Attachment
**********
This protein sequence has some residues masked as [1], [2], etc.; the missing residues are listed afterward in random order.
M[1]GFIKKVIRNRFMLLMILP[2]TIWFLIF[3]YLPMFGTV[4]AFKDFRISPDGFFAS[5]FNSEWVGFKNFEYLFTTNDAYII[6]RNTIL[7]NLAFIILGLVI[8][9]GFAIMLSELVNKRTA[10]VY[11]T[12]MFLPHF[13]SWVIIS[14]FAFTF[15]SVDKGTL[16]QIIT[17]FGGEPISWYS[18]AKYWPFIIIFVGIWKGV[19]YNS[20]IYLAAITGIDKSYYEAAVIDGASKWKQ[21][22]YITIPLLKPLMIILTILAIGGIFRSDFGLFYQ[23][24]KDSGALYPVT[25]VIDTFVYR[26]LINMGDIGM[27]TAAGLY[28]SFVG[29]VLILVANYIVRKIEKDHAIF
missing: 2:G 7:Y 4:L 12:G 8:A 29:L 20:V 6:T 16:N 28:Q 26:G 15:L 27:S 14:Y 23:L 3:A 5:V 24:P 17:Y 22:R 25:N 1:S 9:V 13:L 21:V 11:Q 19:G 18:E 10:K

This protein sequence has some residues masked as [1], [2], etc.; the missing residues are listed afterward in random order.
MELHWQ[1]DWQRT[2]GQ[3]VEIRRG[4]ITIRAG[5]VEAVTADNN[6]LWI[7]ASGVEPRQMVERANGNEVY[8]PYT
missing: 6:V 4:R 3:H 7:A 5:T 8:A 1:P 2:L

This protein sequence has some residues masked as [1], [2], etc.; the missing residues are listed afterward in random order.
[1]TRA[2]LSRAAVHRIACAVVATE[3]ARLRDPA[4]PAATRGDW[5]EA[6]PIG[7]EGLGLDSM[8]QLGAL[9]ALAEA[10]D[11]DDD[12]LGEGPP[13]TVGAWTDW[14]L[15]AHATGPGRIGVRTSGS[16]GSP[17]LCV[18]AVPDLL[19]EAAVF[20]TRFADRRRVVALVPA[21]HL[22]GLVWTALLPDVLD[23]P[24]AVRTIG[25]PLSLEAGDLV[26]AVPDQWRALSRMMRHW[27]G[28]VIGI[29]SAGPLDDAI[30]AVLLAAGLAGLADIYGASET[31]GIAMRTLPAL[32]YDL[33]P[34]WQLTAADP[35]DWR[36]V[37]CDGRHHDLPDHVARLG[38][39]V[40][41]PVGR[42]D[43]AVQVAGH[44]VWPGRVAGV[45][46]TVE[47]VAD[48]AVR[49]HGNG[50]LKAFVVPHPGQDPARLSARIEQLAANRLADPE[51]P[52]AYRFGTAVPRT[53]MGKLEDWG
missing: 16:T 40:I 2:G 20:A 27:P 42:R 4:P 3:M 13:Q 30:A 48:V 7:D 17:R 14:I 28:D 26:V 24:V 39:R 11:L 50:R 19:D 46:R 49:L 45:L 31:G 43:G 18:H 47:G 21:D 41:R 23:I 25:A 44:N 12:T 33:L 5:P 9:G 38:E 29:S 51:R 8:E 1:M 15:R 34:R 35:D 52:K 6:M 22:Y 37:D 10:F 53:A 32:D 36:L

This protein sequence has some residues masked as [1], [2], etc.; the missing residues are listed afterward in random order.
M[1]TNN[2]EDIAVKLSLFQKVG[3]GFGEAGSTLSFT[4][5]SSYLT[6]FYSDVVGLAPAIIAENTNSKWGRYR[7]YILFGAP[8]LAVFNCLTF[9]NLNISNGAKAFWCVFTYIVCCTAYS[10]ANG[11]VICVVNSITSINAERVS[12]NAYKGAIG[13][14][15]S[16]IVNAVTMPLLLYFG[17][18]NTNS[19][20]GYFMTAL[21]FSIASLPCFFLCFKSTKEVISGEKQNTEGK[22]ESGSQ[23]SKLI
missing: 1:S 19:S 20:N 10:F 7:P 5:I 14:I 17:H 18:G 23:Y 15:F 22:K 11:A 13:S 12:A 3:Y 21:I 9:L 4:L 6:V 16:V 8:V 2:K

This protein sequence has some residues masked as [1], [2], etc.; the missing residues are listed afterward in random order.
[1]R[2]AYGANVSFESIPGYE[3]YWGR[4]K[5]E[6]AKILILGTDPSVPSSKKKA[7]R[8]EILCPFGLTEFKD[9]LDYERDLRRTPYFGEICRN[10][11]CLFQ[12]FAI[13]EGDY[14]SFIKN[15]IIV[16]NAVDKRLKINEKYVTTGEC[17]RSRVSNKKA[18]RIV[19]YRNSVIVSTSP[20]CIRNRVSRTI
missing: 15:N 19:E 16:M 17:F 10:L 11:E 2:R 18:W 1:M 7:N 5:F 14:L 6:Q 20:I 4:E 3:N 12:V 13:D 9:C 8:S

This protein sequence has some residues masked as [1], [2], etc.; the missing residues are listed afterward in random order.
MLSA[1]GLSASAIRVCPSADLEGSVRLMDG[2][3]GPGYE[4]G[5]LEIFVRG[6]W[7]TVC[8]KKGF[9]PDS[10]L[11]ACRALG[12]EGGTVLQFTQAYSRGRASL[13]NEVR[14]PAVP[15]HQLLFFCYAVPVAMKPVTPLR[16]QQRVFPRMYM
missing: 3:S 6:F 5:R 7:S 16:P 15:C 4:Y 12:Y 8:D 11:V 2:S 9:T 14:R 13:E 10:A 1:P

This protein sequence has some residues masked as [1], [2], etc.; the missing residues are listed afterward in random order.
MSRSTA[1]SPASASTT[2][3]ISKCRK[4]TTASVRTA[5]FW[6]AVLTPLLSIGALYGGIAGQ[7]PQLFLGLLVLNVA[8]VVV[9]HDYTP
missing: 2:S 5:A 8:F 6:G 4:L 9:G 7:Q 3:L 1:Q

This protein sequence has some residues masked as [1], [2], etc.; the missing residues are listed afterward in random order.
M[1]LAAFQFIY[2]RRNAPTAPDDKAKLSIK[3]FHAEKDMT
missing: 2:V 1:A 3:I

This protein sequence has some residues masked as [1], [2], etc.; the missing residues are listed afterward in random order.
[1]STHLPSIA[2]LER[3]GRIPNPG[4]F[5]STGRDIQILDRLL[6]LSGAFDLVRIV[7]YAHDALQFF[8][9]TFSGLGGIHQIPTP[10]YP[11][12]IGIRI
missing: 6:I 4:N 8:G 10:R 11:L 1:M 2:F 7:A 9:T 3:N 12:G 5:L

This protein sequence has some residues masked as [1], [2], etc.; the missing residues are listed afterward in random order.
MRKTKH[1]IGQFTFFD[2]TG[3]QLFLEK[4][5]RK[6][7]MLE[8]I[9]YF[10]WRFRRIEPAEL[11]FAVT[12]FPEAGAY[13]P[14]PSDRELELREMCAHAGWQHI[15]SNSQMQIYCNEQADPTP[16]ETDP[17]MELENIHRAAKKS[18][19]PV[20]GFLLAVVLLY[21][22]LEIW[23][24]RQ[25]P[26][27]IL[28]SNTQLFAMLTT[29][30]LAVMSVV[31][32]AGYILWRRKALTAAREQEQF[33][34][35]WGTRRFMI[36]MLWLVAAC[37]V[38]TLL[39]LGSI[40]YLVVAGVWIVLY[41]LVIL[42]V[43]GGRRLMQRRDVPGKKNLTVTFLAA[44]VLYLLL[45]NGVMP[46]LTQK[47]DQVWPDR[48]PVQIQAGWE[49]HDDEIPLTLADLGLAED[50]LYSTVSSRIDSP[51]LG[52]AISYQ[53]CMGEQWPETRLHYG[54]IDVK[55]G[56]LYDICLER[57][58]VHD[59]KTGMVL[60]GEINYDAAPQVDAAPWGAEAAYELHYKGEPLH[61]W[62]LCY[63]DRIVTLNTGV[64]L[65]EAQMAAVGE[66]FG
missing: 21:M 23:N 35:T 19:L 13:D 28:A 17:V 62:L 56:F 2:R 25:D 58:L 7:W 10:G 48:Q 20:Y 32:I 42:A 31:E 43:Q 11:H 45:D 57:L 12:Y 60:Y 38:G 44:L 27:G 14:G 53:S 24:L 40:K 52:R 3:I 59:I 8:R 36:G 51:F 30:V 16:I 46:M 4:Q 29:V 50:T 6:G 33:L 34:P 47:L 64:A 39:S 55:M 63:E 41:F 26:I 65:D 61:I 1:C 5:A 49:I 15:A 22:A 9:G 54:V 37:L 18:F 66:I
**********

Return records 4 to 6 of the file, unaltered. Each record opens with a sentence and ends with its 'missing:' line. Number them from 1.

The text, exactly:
This protein sequence has some residues masked as [1], [2], etc.; the missing residues are listed afterward in random order.
M[1]TNN[2]EDIAVKLSLFQKVG[3]GFGEAGSTLSFT[4][5]SSYLT[6]FYSDVVGLAPAIIAENTNSKWGRYR[7]YILFGAP[8]LAVFNCLTF[9]NLNISNGAKAFWCVFTYIVCCTAYS[10]ANG[11]VICVVNSITSINAERVS[12]NAYKGAIG[13][14][15]S[16]IVNAVTMPLLLYFG[17][18]NTNS[19][20]GYFMTAL[21]FSIASLPCFFLCFKSTKEVISGEKQNTEGK[22]ESGSQ[23]SKLI
missing: 1:S 19:S 20:N 10:F 7:P 5:I 14:I 17:H 18:G 23:Y 15:F 22:K 11:A 13:S 12:A 3:Y 21:I 9:L 4:L 6:V 16:V 8:V 2:K

This protein sequence has some residues masked as [1], [2], etc.; the missing residues are listed afterward in random order.
[1]R[2]AYGANVSFESIPGYE[3]YWGR[4]K[5]E[6]AKILILGTDPSVPSSKKKA[7]R[8]EILCPFGLTEFKD[9]LDYERDLRRTPYFGEICRN[10][11]CLFQ[12]FAI[13]EGDY[14]SFIKN[15]IIV[16]NAVDKRLKINEKYVTTGEC[17]RSRVSNKKA[18]RIV[19]YRNSVIVSTSP[20]CIRNRVSRTI
missing: 15:N 19:E 16:M 17:F 10:L 11:E 2:R 18:W 1:M 7:N 5:F 14:L 6:Q 20:I 4:E 3:N 12:V 13:D 9:C 8:S

This protein sequence has some residues masked as [1], [2], etc.; the missing residues are listed afterward in random order.
MLSA[1]GLSASAIRVCPSADLEGSVRLMDG[2][3]GPGYE[4]G[5]LEIFVRG[6]W[7]TVC[8]KKGF[9]PDS[10]L[11]ACRALG[12]EGGTVLQFTQAYSRGRASL[13]NEVR[14]PAVP[15]HQLLFFCYAVPVAMKPVTPLR[16]QQRVFPRMYM
missing: 3:S 6:F 5:R 7:S 16:P 15:C 4:Y 12:Y 8:D 11:V 2:S 9:T 14:R 13:E 10:A 1:P